Ecuador declares energy emergency amid severe regional drought and El Niño

Colombia has stopped electricity exports to Ecuador as both countries grapple with diminished hydroelectric reservoirs.

A woman lights candals to prepare for a power cut.
A woman in Quito, Ecuador, lights candles in her store on April 16 in preparation for power outages [Dolores Ochoa/AP]

A drought fuelled by the El Niño weather phenomenon has forced Colombia to cut the export of electricity to its neighbour Ecuador, where an energy emergency has since been declared.

Speaking in Guayaquil on Tuesday, Ecuadorian President Daniel Noboa acknowledged the critical state of the country’s energy sector.

“Today we took a strong decision – once again we had to – which is to declare an emergency in the country’s energy sector,” Noboa said.

Both Colombia and Ecuador are dependent on hydropower plants to meet the energy needs of their populations. But the drought has sent water levels tumbling, including in reservoirs used for electricity.

A minimum flow of water is required to spin the turbines used to power hydroelectric plants.

However, Colombia’s electricity operator XM has estimated that reservoirs in the country currently sit at 29.8 percent of their capacity. The country is rationing water in areas like Bogota, the capital.

Colombia’s mining and energy minister, Andres Camacho, told reporters late on Monday that the country was addressing the drought by slowing electricity exports.

“Since Easter week, we limited energy exports to Ecuador. Right now, we are not exporting any electricity,” Camacho said.

A hydroelectric plant in Ecuador's countryside.
Ecuador’s hydroelectric power stations have struggled with low water levels amid an ongoing drought [Daniel Tapia/Reuters]

Camacho’s Ecuadorian counterpart, Minister Andrea Arrobo Peña, issued her own statement on Monday addressing the “unprecedented situations” facing the country and the region.

She announced there would be power outages and rationing to help address the energy shortages.

“The length of the drought, the increase in climate temperatures, the lack of maintenance in the entire electrical system’s infrastructure in previous years and the presence of historically low water-flow levels have caused all available management plants to be activated,” her department said in a statement.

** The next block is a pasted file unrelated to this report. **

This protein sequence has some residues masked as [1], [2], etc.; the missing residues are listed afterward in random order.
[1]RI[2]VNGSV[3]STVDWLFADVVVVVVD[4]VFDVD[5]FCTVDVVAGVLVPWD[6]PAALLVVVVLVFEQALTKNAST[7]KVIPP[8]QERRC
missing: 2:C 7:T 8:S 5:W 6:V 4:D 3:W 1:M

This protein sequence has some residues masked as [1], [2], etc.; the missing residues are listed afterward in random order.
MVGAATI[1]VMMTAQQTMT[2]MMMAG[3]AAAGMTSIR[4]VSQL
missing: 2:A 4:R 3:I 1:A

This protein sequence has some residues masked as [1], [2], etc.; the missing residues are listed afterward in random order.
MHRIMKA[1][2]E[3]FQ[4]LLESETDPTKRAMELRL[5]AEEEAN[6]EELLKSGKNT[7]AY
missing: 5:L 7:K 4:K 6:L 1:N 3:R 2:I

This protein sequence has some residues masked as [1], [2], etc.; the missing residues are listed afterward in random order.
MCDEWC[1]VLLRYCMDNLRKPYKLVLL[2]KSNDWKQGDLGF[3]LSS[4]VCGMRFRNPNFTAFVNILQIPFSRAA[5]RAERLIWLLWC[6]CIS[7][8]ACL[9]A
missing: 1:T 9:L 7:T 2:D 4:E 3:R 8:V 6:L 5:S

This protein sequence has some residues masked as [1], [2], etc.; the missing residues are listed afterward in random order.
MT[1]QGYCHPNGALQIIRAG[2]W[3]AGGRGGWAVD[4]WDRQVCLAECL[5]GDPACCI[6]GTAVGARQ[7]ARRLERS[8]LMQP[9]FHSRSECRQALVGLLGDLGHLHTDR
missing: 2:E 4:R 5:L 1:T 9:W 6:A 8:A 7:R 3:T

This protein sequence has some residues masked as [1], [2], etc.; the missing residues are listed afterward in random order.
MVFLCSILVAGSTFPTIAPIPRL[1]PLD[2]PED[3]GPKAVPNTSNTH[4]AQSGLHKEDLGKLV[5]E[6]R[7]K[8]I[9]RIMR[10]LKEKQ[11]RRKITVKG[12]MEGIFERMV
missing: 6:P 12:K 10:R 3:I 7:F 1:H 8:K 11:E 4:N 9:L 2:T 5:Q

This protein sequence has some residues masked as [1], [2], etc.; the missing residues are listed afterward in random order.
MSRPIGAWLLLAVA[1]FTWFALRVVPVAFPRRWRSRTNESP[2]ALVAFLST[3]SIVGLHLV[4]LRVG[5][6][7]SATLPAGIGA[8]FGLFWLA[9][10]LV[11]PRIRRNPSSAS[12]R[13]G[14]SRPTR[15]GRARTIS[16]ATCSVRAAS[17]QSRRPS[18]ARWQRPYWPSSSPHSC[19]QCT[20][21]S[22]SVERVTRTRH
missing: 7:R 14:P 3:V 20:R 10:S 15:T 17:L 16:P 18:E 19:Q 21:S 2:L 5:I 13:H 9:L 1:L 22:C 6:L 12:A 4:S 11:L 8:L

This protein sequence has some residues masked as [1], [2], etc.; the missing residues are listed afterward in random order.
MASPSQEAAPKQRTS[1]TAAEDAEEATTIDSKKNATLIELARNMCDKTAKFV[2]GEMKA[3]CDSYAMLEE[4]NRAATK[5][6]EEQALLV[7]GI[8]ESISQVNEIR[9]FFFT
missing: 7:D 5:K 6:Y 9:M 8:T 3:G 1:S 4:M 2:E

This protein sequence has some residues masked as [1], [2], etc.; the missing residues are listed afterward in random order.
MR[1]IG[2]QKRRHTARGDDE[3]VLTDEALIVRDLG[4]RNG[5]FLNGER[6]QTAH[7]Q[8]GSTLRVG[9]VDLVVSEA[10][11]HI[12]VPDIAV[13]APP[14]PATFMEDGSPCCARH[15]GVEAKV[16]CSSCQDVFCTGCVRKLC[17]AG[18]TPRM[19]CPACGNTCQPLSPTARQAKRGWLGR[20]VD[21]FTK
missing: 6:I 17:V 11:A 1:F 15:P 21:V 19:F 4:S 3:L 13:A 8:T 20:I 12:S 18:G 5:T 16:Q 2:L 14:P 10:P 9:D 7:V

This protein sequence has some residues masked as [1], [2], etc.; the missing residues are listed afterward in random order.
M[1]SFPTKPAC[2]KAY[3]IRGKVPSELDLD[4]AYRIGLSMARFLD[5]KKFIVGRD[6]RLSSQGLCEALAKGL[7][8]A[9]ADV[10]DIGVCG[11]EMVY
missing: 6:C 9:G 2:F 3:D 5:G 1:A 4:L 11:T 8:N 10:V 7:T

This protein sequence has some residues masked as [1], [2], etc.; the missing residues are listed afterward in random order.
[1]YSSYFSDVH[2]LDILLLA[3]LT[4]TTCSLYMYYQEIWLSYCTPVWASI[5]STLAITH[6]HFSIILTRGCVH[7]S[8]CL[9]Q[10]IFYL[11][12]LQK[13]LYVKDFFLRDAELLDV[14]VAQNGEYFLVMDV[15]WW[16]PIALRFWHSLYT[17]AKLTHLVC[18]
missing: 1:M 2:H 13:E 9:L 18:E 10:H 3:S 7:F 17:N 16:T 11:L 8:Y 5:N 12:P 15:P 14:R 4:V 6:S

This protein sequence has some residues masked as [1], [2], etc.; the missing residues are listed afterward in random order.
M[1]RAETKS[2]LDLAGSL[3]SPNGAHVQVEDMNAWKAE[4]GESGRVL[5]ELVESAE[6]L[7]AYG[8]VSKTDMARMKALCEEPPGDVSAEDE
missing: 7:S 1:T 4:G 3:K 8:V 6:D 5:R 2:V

“Therefore, we make a civic call to all Ecuadorians to support efforts to reduce energy consumption during this critical week, considering that every drop of water and every unconsumed kilowatt counts as we face this reality together.”

But on Tuesday, President Noboa announced he had asked Minister Arrobo Peña to resign. He also alluded to corruption and sabotage in the energy sector.

“We have initiated an investigation for sabotage in certain areas and power plants,” he wrote on social media.

He pledged to apply “the full weight of the law” to any bad actors discovered during the investigation.

“The problems in Ecuador’s energy sector in recent years are not due to a lack of technical proposals, but to a lack of execution and firmness in combating entrenched corruption,” Noboa said.

Camilo Prieto, a climate change professor at Bogotá’s Javeriana University, told the Associated Press news agency that this year’s drought is not as bad as some in the past.

But, Prieto warned, energy consumption has grown in countries like Ecuador and Colombia, leaving their residents vulnerable to extreme weather patterns brought about by El Niño.

“If demand continues to grow and the energy mix in these countries is not diversified, they will continue to be vulnerable,” Prieto said.

Source: Al Jazeera and news agencies